“The best part of being part of Bay Farm is working together with others who share my dedication to building a school that truly educates young people, in the real sense of that term, and seeing the amazing results as our young people grow and learn and move on to new adventures beyond Bay Farm.”
Hauke Kite-Powell, President, BFMA Board of Trustees
Seeing a desperate need to provide a sufficient educational environment for their adolescent children, Bay Farm elementary parents banded together in late 2007 to examine the logistics of creating a dynamic Montessori-inspired Middle School.
BFMA Board President, Hauke Kite-Powell was part of the study group formed to analyze the feasibility of a middle school program and to then coordinate with BFMA administrators in crafting the logistical plans.
“The middle school at Bay Farm is important for several reasons. The middle school to high school transition is a more natural one for most students and families than the transition from sixth to seventh grade,” Kite-Powell said. “Additionally, the middle school years are formative and challenging for students as they enter their teenage years, deal with changing social dynamics, and become young adults. The supportive and close-knit environment of Bay Farm’s MS is an excellent home for those years.”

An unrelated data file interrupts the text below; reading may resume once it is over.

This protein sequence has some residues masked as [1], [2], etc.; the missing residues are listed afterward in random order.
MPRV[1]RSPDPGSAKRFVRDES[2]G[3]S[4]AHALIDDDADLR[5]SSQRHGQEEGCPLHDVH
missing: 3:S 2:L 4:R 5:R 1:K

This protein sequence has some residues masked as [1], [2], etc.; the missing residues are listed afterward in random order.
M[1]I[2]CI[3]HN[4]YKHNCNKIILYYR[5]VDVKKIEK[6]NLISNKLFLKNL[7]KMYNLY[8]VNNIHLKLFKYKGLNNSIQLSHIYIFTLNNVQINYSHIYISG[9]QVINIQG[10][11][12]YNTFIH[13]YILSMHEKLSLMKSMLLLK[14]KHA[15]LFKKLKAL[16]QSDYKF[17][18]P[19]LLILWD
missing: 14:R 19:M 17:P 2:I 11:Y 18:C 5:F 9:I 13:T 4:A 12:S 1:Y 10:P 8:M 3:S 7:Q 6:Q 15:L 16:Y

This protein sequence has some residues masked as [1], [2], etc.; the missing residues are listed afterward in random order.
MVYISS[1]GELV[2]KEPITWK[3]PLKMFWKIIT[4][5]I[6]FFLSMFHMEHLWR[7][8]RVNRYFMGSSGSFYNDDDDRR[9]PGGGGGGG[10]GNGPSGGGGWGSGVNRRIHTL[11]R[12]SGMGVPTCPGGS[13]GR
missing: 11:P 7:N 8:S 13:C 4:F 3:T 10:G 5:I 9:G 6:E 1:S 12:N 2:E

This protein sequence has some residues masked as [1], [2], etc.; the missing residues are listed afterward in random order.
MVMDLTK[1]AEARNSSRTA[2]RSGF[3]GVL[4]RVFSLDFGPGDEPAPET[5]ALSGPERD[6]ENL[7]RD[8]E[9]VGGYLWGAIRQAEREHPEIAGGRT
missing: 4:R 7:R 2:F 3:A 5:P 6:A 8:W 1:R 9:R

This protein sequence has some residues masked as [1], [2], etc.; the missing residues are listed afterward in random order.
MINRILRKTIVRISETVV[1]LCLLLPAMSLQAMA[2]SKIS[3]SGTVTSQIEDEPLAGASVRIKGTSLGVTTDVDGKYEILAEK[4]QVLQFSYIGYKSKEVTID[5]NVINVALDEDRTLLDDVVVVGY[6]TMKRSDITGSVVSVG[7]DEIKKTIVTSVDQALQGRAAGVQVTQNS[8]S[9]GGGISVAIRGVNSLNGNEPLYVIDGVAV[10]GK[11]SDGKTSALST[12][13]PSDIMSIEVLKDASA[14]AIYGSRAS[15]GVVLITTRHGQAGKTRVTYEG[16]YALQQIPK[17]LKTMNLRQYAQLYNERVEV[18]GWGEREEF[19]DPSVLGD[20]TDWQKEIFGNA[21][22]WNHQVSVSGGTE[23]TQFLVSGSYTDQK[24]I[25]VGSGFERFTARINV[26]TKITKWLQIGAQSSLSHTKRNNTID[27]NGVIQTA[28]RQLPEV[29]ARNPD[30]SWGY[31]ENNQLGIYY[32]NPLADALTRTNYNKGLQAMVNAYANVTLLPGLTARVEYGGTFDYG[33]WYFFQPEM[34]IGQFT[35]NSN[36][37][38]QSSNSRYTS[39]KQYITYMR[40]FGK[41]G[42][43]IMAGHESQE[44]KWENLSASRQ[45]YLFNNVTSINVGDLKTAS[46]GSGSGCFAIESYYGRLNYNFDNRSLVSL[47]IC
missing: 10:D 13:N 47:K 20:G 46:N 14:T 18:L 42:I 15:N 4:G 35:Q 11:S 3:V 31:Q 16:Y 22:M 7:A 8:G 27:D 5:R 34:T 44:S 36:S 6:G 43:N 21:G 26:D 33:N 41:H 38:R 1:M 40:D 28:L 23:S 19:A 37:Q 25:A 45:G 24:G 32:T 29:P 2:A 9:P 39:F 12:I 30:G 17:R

In 2008, the Board of Trustees agreed with the study group’s analysis that adding a middle school program was not only important, but economically and logistically possible – thanks in large part to the financial support of parents interested in seeing the project brought to fruition.
By 2009, after a rigorous curriculum development and personnel search, the Bay Farm Middle School was operating successfully with its first 12 students.
Much of the work that went into creating the middle school program was directed at extending the Bay Farm spirit into a completely new program in a new building. It was difficult work, but work that succeeded in providing what Kite-Powell calls an “unwavering focus on doing what’s best for our students”.
“A lot of what happens at ‘conventional’ schools is designed for the convenience of adults. Bay Farm’s learning environment is also unique in that it is much closer to life in the ‘real world’ that students will eventually work and live in than the environment in more conventional schools,” he says. “And it’s unique in giving a great deal of emphasis to educating the whole child — not just academics, but life skills, learning how to learn, learning how to be self-motivated and self-directed.”
Ten years later, the time has come for us to re-evaluate, reorient, and chart a course for our students that puts them on a path where they can meet the rest of the 21st century with the courage to make an informed and important change in the world.